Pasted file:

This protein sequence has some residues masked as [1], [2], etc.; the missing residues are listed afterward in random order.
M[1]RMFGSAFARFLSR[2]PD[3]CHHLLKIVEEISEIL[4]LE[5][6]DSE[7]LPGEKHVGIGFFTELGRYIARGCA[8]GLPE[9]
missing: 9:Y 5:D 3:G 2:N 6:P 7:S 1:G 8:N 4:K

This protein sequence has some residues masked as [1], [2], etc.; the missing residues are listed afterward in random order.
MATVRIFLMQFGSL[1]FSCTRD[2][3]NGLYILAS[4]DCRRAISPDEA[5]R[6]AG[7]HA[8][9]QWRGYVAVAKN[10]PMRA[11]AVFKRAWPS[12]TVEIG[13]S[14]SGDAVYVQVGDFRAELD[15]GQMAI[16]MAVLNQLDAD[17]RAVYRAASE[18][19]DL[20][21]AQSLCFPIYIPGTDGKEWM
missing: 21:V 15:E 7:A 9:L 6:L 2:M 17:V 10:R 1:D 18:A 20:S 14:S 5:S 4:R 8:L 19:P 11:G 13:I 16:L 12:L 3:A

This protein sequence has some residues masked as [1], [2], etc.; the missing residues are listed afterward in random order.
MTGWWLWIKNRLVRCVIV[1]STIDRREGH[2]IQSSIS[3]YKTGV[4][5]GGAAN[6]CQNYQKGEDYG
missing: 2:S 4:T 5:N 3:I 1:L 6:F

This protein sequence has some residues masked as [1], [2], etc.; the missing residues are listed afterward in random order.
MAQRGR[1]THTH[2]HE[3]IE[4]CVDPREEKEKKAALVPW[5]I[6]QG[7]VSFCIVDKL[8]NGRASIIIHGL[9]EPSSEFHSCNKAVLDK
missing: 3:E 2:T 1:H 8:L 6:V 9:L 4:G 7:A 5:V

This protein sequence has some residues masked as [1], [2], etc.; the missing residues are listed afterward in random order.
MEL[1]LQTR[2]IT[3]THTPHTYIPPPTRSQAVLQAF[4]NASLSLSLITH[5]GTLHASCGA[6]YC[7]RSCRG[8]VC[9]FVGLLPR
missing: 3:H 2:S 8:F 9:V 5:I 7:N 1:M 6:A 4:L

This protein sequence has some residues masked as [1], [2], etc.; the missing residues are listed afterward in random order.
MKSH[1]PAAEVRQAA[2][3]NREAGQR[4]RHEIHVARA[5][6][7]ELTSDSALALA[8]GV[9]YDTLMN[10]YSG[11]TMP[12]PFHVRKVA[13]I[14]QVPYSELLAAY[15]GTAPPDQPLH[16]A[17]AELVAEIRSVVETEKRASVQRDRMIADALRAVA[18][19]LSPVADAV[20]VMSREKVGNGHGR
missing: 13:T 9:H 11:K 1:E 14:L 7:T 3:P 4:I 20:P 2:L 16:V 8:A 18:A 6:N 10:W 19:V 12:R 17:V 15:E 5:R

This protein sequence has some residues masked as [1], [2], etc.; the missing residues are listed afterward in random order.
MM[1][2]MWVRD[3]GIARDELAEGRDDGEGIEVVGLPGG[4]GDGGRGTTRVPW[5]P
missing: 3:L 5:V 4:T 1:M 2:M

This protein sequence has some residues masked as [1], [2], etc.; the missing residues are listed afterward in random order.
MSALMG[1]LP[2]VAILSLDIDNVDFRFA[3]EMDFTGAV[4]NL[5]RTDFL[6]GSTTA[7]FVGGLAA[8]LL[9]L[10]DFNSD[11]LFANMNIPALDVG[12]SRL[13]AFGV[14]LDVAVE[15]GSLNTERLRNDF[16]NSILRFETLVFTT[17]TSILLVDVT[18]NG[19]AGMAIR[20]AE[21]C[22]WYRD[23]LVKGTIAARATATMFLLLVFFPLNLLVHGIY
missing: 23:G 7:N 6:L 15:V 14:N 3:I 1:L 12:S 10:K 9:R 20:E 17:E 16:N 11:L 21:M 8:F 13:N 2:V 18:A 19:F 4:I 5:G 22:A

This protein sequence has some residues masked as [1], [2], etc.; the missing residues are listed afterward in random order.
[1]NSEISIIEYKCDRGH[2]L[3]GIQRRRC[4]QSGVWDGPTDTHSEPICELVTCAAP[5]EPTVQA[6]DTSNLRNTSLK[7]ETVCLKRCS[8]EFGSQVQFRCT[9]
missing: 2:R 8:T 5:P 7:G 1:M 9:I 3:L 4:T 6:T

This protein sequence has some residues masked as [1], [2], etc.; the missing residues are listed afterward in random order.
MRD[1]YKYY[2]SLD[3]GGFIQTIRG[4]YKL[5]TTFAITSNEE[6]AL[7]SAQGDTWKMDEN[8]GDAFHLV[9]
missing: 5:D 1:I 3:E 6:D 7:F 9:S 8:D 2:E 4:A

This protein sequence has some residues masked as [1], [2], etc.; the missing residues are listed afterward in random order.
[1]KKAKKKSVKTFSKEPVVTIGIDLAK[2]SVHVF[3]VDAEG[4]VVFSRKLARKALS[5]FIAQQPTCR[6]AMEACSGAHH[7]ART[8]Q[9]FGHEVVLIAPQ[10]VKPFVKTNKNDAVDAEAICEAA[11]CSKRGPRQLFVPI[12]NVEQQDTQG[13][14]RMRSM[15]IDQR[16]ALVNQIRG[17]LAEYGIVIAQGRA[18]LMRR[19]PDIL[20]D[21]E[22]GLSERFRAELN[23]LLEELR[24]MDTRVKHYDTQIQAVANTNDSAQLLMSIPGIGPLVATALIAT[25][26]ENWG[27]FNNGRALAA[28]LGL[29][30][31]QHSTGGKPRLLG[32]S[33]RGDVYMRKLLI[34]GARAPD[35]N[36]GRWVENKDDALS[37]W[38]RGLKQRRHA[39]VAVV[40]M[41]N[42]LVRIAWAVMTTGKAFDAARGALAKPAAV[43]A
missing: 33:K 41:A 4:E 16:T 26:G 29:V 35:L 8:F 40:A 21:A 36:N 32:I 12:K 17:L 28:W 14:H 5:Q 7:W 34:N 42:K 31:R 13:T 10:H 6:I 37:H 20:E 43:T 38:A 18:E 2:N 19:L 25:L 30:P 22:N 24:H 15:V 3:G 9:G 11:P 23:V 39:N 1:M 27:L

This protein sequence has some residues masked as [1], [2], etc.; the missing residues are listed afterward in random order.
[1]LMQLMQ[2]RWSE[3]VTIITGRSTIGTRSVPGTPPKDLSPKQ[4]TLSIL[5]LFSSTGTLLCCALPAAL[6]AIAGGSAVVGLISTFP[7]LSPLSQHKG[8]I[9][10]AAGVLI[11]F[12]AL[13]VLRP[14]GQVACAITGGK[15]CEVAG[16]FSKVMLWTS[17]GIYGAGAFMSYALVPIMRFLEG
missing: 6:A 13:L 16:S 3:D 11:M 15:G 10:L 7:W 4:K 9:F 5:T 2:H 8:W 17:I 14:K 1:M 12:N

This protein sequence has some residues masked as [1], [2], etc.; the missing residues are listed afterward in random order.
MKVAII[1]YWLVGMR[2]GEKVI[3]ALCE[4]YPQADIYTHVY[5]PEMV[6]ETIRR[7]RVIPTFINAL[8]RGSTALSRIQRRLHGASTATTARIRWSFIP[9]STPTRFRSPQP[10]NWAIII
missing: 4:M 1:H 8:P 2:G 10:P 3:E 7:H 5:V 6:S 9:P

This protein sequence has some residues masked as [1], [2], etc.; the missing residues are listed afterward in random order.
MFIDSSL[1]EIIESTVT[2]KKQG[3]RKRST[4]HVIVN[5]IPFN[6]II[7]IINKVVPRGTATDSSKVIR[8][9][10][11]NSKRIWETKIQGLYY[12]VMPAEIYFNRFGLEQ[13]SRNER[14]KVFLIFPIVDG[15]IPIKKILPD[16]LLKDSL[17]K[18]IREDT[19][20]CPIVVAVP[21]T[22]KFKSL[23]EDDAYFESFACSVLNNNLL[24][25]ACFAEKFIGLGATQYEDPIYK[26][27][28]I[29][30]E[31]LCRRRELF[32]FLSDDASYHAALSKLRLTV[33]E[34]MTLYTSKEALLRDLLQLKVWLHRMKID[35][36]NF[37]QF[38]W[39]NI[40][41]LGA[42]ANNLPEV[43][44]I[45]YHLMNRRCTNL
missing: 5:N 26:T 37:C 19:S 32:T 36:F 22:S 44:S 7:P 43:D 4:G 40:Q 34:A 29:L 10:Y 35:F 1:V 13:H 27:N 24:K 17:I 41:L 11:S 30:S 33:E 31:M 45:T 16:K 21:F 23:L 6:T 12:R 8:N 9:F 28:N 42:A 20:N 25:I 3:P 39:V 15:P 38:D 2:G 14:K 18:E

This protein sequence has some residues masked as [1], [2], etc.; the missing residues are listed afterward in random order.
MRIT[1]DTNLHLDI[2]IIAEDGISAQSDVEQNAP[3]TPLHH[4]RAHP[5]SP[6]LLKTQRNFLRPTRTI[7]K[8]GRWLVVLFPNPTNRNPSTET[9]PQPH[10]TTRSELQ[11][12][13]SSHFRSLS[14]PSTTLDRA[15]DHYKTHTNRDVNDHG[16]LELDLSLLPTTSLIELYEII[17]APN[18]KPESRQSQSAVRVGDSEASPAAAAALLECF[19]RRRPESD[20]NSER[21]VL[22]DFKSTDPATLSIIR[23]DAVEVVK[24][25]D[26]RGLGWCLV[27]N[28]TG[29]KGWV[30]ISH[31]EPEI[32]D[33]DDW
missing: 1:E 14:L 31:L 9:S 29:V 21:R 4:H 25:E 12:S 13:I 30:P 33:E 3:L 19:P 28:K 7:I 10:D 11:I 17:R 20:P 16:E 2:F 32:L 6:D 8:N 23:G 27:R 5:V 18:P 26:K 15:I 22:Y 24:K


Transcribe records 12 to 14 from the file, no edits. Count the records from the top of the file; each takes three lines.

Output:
This protein sequence has some residues masked as [1], [2], etc.; the missing residues are listed afterward in random order.
[1]LMQLMQ[2]RWSE[3]VTIITGRSTIGTRSVPGTPPKDLSPKQ[4]TLSIL[5]LFSSTGTLLCCALPAAL[6]AIAGGSAVVGLISTFP[7]LSPLSQHKG[8]I[9][10]AAGVLI[11]F[12]AL[13]VLRP[14]GQVACAITGGK[15]CEVAG[16]FSKVMLWTS[17]GIYGAGAFMSYALVPIMRFLEG
missing: 6:A 13:L 16:S 3:D 11:M 15:G 10:L 7:W 4:K 9:F 5:T 2:H 8:W 17:I 14:K 1:M 12:N

This protein sequence has some residues masked as [1], [2], etc.; the missing residues are listed afterward in random order.
MKVAII[1]YWLVGMR[2]GEKVI[3]ALCE[4]YPQADIYTHVY[5]PEMV[6]ETIRR[7]RVIPTFINAL[8]RGSTALSRIQRRLHGASTATTARIRWSFIP[9]STPTRFRSPQP[10]NWAIII
missing: 4:M 1:H 8:P 2:G 10:P 3:E 7:H 5:V 6:S 9:P

This protein sequence has some residues masked as [1], [2], etc.; the missing residues are listed afterward in random order.
MFIDSSL[1]EIIESTVT[2]KKQG[3]RKRST[4]HVIVN[5]IPFN[6]II[7]IINKVVPRGTATDSSKVIR[8][9][10][11]NSKRIWETKIQGLYY[12]VMPAEIYFNRFGLEQ[13]SRNER[14]KVFLIFPIVDG[15]IPIKKILPD[16]LLKDSL[17]K[18]IREDT[19][20]CPIVVAVP[21]T[22]KFKSL[23]EDDAYFESFACSVLNNNLL[24][25]ACFAEKFIGLGATQYEDPIYK[26][27][28]I[29][30]E[31]LCRRRELF[32]FLSDDASYHAALSKLRLTV[33]E[34]MTLYTSKEALLRDLLQLKVWLHRMKID[35][36]NF[37]QF[38]W[39]NI[40][41]LGA[42]ANNLPEV[43][44]I[45]YHLMNRRCTNL
missing: 5:N 26:T 37:C 19:S 32:T 36:F 22:S 44:S 7:P 43:D 4:G 40:Q 34:A 29:L 10:Y 35:F 1:V 13:H 27:N 24:K 17:I 41:L 11:S 30:S 33:E 31:M 45:T 16:K 21:F 23:L 6:T 12:R 8:N 9:F 28:N 42:A 20:N 25:I 3:P 39:V 15:P 38:D 2:G 14:K 18:E